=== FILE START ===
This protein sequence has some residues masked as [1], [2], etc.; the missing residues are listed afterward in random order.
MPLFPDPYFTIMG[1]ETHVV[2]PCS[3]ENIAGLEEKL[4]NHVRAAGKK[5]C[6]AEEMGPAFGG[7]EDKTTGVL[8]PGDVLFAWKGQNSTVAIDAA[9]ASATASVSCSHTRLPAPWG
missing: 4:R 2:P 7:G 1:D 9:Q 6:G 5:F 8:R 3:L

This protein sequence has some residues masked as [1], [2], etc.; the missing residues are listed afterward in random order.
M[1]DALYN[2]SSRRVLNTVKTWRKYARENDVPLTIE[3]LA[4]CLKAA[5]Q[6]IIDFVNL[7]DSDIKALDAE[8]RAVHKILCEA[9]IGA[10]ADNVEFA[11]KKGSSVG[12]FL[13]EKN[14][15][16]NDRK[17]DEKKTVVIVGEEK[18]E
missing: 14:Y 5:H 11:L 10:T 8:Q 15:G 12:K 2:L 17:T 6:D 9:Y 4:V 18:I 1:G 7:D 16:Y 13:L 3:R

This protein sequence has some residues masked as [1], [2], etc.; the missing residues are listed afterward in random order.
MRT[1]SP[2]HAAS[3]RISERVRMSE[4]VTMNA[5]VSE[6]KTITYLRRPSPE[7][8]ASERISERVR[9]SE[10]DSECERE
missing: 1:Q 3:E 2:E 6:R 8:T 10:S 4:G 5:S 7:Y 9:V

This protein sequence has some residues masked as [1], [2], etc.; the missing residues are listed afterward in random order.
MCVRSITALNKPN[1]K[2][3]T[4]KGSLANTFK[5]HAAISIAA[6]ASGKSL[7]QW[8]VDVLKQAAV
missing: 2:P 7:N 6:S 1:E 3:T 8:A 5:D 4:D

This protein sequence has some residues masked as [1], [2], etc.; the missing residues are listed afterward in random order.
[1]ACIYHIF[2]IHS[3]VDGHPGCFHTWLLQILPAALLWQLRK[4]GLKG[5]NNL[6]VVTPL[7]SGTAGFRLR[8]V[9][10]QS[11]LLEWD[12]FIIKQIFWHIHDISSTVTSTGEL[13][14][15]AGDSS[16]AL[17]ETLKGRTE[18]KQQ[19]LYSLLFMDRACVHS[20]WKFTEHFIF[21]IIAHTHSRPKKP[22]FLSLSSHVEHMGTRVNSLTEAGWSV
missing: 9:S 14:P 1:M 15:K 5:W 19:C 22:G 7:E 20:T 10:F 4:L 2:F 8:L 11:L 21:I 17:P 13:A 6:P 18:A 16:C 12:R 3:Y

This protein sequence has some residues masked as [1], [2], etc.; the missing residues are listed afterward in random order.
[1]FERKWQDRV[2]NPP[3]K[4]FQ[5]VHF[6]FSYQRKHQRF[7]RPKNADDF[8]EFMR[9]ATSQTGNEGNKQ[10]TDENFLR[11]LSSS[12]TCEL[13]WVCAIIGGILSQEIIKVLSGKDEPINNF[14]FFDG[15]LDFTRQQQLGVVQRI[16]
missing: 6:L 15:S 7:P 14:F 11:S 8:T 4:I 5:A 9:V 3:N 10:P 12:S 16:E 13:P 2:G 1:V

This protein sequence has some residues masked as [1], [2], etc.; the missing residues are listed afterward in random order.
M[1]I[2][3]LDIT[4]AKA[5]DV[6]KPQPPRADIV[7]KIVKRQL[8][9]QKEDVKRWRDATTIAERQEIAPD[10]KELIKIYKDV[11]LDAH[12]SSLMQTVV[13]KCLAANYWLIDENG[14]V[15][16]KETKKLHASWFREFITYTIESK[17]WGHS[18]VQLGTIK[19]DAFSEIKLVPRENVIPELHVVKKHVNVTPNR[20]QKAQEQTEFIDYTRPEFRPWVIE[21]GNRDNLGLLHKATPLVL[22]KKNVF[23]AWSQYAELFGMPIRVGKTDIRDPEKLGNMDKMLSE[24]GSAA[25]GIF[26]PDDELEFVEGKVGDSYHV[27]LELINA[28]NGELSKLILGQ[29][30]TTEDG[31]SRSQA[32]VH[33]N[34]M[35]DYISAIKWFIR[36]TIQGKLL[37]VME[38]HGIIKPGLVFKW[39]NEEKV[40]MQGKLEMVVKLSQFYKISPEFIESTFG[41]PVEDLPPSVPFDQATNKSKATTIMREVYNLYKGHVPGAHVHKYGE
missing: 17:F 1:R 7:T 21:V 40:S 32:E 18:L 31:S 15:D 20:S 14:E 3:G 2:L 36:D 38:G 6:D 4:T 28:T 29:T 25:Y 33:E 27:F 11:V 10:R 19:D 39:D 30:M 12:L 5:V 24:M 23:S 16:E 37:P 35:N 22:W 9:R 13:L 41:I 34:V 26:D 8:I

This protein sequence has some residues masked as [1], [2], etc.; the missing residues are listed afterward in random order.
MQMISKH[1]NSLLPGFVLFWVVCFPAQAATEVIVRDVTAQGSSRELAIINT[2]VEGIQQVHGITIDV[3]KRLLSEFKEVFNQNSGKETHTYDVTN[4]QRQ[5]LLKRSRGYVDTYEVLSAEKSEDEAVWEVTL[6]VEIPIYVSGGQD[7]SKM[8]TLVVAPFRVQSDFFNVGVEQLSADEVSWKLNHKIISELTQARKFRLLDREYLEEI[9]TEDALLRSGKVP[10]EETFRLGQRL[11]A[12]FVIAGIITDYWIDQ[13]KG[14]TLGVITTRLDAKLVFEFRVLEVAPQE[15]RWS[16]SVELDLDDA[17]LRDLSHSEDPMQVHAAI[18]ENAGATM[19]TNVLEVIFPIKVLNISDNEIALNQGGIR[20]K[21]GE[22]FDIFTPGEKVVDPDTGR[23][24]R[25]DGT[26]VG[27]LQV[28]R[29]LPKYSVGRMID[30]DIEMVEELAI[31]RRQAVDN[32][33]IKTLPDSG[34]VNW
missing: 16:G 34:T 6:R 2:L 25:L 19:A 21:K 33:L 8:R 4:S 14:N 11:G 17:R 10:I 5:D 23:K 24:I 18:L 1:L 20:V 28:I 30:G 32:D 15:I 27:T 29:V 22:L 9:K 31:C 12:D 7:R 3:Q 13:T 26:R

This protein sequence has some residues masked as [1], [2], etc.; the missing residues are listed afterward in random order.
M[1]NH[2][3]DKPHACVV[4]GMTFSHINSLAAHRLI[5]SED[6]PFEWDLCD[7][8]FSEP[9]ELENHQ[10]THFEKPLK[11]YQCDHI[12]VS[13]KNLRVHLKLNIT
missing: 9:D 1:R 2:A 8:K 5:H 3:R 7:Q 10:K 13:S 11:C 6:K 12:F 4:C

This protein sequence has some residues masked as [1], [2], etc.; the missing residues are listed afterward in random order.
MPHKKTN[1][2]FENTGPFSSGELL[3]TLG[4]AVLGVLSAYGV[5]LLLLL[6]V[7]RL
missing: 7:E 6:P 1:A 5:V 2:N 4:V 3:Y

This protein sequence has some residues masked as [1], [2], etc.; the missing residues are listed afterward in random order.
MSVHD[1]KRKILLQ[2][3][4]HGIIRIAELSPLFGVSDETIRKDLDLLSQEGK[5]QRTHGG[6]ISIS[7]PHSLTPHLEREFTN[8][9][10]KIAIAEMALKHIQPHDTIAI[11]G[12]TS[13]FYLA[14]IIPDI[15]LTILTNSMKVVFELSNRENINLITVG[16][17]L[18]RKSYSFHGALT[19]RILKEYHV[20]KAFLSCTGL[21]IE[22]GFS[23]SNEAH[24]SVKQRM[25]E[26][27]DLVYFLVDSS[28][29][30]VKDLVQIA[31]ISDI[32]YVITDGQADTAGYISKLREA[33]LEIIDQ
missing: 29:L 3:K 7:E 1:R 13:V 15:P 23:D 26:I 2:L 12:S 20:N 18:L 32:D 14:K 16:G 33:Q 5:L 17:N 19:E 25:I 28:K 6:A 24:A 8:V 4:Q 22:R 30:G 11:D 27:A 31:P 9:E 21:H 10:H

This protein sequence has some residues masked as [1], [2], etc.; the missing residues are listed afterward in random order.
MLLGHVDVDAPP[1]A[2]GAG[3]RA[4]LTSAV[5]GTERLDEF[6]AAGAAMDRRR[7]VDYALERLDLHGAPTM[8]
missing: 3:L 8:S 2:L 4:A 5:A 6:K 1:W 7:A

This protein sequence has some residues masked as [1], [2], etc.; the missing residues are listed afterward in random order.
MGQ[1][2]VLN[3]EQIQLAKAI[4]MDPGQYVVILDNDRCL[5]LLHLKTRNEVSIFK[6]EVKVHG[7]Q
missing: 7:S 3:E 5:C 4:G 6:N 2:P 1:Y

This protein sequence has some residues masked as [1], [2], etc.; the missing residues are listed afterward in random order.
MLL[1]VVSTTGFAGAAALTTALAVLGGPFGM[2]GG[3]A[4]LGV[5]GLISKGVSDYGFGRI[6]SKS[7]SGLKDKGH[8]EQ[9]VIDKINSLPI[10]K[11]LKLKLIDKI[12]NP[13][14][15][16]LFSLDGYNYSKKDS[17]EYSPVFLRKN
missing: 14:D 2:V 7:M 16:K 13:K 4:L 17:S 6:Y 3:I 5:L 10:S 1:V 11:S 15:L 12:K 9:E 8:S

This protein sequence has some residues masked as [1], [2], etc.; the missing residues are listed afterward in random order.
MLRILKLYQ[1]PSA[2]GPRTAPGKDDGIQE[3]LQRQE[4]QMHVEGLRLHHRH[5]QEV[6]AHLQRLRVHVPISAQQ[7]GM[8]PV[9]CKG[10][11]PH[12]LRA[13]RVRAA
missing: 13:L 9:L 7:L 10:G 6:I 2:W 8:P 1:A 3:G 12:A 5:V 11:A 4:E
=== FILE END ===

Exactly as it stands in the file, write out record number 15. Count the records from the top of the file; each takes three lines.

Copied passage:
This protein sequence has some residues masked as [1], [2], etc.; the missing residues are listed afterward in random order.
MLRILKLYQ[1]PSA[2]GPRTAPGKDDGIQE[3]LQRQE[4]QMHVEGLRLHHRH[5]QEV[6]AHLQRLRVHVPISAQQ[7]GM[8]PV[9]CKG[10][11]PH[12]LRA[13]RVRAA
missing: 13:L 9:L 7:L 10:G 6:I 2:W 8:P 1:A 3:G 12:A 5:V 11:A 4:E